On 25 February 1994, an Israeli citizen and resident of the Kiryat Arba Settlement opened fire at the Ibrahimi Mosque/Cave of Machpela during Friday dawn prayers, killing 29 Palestinian worshippers. The UN Security Council's Resolution No. 904 condemned the massacre and called for measures to be taken to guarantee the safety and protection of the Palestinians throughout the occupied territory. This resolution called for a temporary international presence, which was provided for in the Declaration of Principles of 13 September 1993.
Following the massacre in Hebron, Yasser Arafat announced a PLO's withdrawal from any further peace negotiation with Israel unless Israel agreed to a presence of international observers in the city of Hebron. On 31 March 1994, representatives from the PLO and Israel signed an agreement asking Italy, Denmark and Norway to provide support staff and observers for a Temporary International Presence in the City of Hebron (TIPH). Its main mandate would be to assist in promoting stability and restoring normal life in the city of Hebron.
The three countries responded positively to the request and a team representing all three nations arrived in the West Bank in early April the same year in order to make a logistical assessment. The TIPH mission was subsequently set up on 8 May 1994. Moreover, the PLO and the Israeli government, could not reach an agreement on an extension of the mandate, and TIPH withdrew from Hebron on 8 August 1994.
The peace negotiations between the PLO and the Israeli government continued. The Interim Agreement on the West Bank and the Gaza Strip (also known as "Taba," or "Oslo II Agreement"), dated 28 September 1995, called for partial redeployment of the Israeli Defense Forces (IDF) from Hebron. An article in the same agreement called for another temporary international presence to be established, this time during the redeployment of the IDF from the city. Subsequently, negotiations were initiated between the two parties and Norway on the establishment of a TIPH in accordance with the Interim Agreement.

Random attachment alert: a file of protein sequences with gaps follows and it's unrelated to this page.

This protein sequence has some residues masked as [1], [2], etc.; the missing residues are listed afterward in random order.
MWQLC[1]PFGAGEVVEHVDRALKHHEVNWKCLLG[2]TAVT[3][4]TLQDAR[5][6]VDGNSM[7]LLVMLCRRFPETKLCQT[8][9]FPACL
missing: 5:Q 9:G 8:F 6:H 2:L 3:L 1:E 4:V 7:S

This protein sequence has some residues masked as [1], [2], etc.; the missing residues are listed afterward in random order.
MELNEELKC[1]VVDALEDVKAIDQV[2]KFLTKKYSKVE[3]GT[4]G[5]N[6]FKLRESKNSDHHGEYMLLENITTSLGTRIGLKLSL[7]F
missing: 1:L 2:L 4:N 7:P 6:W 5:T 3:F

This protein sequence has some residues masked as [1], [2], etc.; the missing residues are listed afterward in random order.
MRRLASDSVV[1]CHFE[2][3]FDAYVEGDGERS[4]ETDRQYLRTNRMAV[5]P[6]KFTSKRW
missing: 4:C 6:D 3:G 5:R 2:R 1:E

Norway had already committed itself to participation in a TIPH mission through its involvement in, and support of, the Interim Agreement. The agreement now being drafted by the Palestinian Authority and the Israeli Government, called for Norway to establish a TIPH mission with Norwegian members only. The TIPH mission established under this agreement would then be replaced by a new TIPH mission under a new agreement, upon the IDF's redeployment in Hebron. The second TIPH mission was set up on 12 May 1996. It had its mandate renewed on a monthly basis awaiting the partial Israeli redeployment from Hebron, which finally took place on 17 January 1997.
The two parties signed a new agreement on 21 January 1997. It called for Norway, Italy, Denmark, Sweden, Switzerland and Turkey to provide personnel for TIPH, with Norway in the role as coordinator. The agreement also delineated the tasks of TIPH and set the mandate period to three months, renewable for an additional period of three months, unless otherwise agreed between the two sides. Furthermore, with the consent of the two sides, the TIPH could extend the period or change its scope of operation, as agreed.
The six participating countries signed a Memorandum of Understanding pursuant to the Agreement on TIPH in Oslo on 30 January 1997. On 1 February 1997, the multinational TIPH mission entered into force.